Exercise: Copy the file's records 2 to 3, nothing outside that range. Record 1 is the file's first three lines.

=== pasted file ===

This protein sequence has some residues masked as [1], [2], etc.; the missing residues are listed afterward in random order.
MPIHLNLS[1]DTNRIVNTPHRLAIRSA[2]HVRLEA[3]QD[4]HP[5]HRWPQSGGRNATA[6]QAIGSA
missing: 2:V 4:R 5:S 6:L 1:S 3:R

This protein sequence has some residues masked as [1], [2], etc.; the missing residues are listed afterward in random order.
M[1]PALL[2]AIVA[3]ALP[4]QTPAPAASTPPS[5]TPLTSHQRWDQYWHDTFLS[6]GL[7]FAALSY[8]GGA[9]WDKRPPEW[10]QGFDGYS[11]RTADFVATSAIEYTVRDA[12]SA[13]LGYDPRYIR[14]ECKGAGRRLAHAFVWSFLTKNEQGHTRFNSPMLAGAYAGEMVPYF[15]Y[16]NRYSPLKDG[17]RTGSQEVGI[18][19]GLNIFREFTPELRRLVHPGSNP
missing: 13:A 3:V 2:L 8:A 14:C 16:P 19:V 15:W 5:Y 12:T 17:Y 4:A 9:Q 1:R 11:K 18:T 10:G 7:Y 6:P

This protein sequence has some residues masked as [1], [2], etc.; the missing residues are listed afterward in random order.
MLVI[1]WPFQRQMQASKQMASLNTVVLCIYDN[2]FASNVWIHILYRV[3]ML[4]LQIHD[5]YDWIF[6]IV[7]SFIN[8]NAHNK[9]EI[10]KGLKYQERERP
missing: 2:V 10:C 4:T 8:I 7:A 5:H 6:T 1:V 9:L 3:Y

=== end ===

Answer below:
This protein sequence has some residues masked as [1], [2], etc.; the missing residues are listed afterward in random order.
M[1]PALL[2]AIVA[3]ALP[4]QTPAPAASTPPS[5]TPLTSHQRWDQYWHDTFLS[6]GL[7]FAALSY[8]GGA[9]WDKRPPEW[10]QGFDGYS[11]RTADFVATSAIEYTVRDA[12]SA[13]LGYDPRYIR[14]ECKGAGRRLAHAFVWSFLTKNEQGHTRFNSPMLAGAYAGEMVPYF[15]Y[16]NRYSPLKDG[17]RTGSQEVGI[18][19]GLNIFREFTPELRRLVHPGSNP
missing: 13:A 3:V 2:L 8:A 14:C 16:P 19:V 15:W 5:Y 12:T 17:Y 4:A 9:Q 1:R 11:K 18:T 10:G 7:Y 6:P

This protein sequence has some residues masked as [1], [2], etc.; the missing residues are listed afterward in random order.
MLVI[1]WPFQRQMQASKQMASLNTVVLCIYDN[2]FASNVWIHILYRV[3]ML[4]LQIHD[5]YDWIF[6]IV[7]SFIN[8]NAHNK[9]EI[10]KGLKYQERERP
missing: 2:V 10:C 4:T 8:I 7:A 5:H 6:T 1:V 9:L 3:Y